David Crosby – Where do we begin; he was a founder member of The Byrds (see B) and was on their first 5 and the very last album, incidentally a band almost as influential as the Beatles. He was a founder member of Crosby. Still and Nash (and Young – see later). He made a trio of brilliant albums with Graham Nash. He was a complete drug addict, cocaine, heroin, everything. He has been to prison, he has nearly died twice, has a new liver. According to Nash, he used to be shooting up between songs. And he is still going and making new music even now – which I must start to catch up with sometime. He also has the most beautiful voice – and is a pretty good songwriter.
His first solo album is the wonderful spaced out ‘If I Could Only Remember My Name’ (1971). This was released just after CSNY’s Déjà vu album and went to 2 in the album charts. A stellar cast of musicians including Jerry Garcia, and Joni and Nash on backing vocals; David was Joni’s girlfriend until he introduced her to Graham who became her next lover (good luck to them all, wish I had been around then). The record is very spaced out and jazzy and quite heavy, some great songs, especially ‘Laughing’ and ‘Traction in the Rain’. It takes me right back to those heady days of discovery in the very early Seventies; I was in London, on my own but a single parent and every Saturday I would spend 30 shillings on a new album (a lot of money back then), I used to go to a small independent record shop on the Holloway Road and all of this stuff was the owner’s recommendations – he was never wrong.
David stopped recording solo until 1989, concentrating on group and Crosby/Nash records. I caught up with him again by accident when I found Thousand Roads in a secondhand record shop in Frinton. This was recorded in 1993 but could have been from any time in the last 50 years – the voice and the phrasing and the music is timeless. Best songs are ‘Hero’ recorded with Phil Collins, ‘Yvette in English’ (a Joni song) and ‘Old Soldier’ – a lovely record.
I also have one live album (though there are many bootlegs around) It’s All Coming Back To Me Now. (1995). This is another superb effort, with a few new songs and some very old ones too. David is in good voice but many of the songs are too long drifting off into overlong guitar breaks. Still not too bad.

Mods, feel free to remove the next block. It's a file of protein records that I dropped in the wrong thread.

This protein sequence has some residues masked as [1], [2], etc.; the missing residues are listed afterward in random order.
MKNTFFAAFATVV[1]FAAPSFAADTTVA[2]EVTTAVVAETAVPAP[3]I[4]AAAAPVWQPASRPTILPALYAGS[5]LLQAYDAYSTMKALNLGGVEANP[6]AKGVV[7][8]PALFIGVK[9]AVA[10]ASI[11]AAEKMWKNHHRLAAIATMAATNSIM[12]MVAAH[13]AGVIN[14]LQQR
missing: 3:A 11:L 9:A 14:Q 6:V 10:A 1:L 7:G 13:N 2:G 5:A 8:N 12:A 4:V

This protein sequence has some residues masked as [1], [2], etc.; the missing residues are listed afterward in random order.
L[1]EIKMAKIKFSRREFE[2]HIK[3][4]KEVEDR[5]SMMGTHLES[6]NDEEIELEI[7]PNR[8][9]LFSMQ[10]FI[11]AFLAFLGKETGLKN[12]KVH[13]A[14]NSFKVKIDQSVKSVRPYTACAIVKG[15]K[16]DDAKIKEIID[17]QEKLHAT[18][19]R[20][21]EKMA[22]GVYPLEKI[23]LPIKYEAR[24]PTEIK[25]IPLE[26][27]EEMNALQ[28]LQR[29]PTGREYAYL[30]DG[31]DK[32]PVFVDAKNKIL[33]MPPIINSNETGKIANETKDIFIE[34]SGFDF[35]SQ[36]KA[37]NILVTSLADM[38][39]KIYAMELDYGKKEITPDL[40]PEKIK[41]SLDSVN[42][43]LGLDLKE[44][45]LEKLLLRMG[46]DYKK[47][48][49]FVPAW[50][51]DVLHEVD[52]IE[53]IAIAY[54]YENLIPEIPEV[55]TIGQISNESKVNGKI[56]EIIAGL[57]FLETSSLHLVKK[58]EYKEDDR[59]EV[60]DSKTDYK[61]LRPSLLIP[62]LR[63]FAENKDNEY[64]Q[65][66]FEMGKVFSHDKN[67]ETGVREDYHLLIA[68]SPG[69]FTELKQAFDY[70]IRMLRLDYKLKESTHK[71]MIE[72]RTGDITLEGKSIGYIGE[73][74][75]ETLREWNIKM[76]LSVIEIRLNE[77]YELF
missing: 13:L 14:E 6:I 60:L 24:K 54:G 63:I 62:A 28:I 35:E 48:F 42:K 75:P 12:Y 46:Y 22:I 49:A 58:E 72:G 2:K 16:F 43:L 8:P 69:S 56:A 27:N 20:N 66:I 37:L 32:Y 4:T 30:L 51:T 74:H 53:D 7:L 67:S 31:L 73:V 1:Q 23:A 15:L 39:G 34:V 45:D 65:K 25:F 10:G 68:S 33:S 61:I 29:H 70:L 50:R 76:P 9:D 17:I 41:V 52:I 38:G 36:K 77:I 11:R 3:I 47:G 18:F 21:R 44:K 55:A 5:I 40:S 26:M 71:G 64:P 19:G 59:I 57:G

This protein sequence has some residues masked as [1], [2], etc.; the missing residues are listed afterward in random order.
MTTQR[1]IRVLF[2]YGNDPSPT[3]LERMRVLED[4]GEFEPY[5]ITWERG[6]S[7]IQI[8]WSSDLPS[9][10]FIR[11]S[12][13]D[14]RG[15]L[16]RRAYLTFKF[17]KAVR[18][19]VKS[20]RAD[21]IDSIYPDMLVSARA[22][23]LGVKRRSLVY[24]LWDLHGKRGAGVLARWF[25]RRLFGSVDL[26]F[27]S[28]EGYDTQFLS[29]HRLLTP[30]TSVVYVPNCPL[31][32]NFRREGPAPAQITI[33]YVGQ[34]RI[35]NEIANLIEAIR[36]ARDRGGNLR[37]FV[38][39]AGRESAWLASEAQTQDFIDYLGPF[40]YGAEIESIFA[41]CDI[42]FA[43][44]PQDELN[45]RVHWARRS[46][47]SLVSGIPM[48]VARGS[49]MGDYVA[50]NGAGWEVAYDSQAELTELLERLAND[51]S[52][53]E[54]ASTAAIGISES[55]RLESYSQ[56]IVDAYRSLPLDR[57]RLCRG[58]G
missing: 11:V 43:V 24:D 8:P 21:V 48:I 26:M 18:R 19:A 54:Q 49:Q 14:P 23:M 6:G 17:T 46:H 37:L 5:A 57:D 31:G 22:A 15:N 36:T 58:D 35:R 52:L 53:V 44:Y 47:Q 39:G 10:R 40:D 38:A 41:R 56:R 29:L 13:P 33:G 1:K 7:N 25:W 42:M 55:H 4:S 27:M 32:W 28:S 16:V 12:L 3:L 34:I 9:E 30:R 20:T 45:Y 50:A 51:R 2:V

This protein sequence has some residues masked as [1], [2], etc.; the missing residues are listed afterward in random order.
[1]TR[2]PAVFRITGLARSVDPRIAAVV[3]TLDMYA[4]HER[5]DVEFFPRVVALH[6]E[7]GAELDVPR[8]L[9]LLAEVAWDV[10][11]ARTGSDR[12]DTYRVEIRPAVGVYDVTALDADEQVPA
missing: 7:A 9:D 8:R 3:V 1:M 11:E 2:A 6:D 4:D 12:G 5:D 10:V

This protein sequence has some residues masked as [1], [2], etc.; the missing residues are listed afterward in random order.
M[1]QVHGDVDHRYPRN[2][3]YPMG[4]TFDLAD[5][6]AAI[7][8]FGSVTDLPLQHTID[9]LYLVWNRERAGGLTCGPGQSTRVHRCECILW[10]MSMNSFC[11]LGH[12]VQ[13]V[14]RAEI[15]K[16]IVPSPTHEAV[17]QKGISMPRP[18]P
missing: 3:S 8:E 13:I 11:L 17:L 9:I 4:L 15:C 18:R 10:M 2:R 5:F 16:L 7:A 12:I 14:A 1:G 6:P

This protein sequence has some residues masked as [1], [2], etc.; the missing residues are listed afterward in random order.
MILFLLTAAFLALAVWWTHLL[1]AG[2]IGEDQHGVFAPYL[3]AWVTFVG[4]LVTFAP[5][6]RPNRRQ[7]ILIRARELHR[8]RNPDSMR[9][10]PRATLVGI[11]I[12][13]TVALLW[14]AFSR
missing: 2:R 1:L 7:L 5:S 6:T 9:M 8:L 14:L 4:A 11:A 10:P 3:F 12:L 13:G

Crosby/Nash. Graham Nash used to be in the Hollies, but on a visit to America in 1968 he met David Crosby and Stephen Stills at Joni’s house. They harmonised together and got on really well – fuelled no doubt by copious amounts of hash. Anyway Nash soon left the Hollies and moved to America forming CSN the following year (see later) The band were a huge success, and in the next couple of year each band member released solo albums and Neil Young occasionally joined them live and on record. David and Graham were particularly close and as well as appearing on each other’s records decided to record together. Their first self-titled album David Crosby Graham Nash was probably their best. Full of enthusiasm, Graham’s song burst out at you while David is elegiac and serene. This album is all part of almost seamless whole in the very early Seventies, After the Goldrush, Songs for Beginners, the CSN album and Déjà vu, Harvest and If I Could Only Remember My Name – this loose group could do no wrong. Best songs on this one are ‘South bound Train, Page 43 and Immigration Man. Superb.
Three years later they released Wind On The Water – but despite some great songs the cracks were beginning to show; CSN were constantly bickering and Neil Young joined and left as the mood took him. The band had tried to record a new album but the sessions broke up in acrimony – too much cocaine I suspect. So Nash and Crosby made their second album. It is okay, but the songs seem weaker to me, not as exciting as their debut. Still it is nicely sung. Best songs ‘Cowboy of Dreams’ and the final song ‘To the Last Whale’.
The following year after another unsuccessful attempt at a CSN album the duo recorded their third record Whistling Down The Wire. Well, this seems much better – the songs have better harmonies, the words stick in your brain better and it hangs together nicely. Best songs – ‘Spotlight’, ‘Marguerita’ and ‘Broken Man’. And that was it, at least for a very long time. They released a very good Live Album in 1977 – very good renditions of favourites with a couple of new songs. Both Crosby and Nash continued to work sporadically with CSN and Neil Young. A few tours and break-ups and re0unions. Until, suddenly in 2004 a double album appeared simply titled Crosby and Nash. And it is really very good – except it is far too long and after a few songs it all begins to blur into one slightly soggy hippy ramble. Some good songs though, many of Crosby’s written with his son, who he now makes records with (must catch up some time). I cannot really pick out favourite songs, because there are so many, but ‘Through Here Quite Often’ and ‘Penguin in a Palm Tree’ stick in my mind. Had this been released in the early or mid-seventies it would have been massive, but times have changed and most of their fans have moved on, even me really.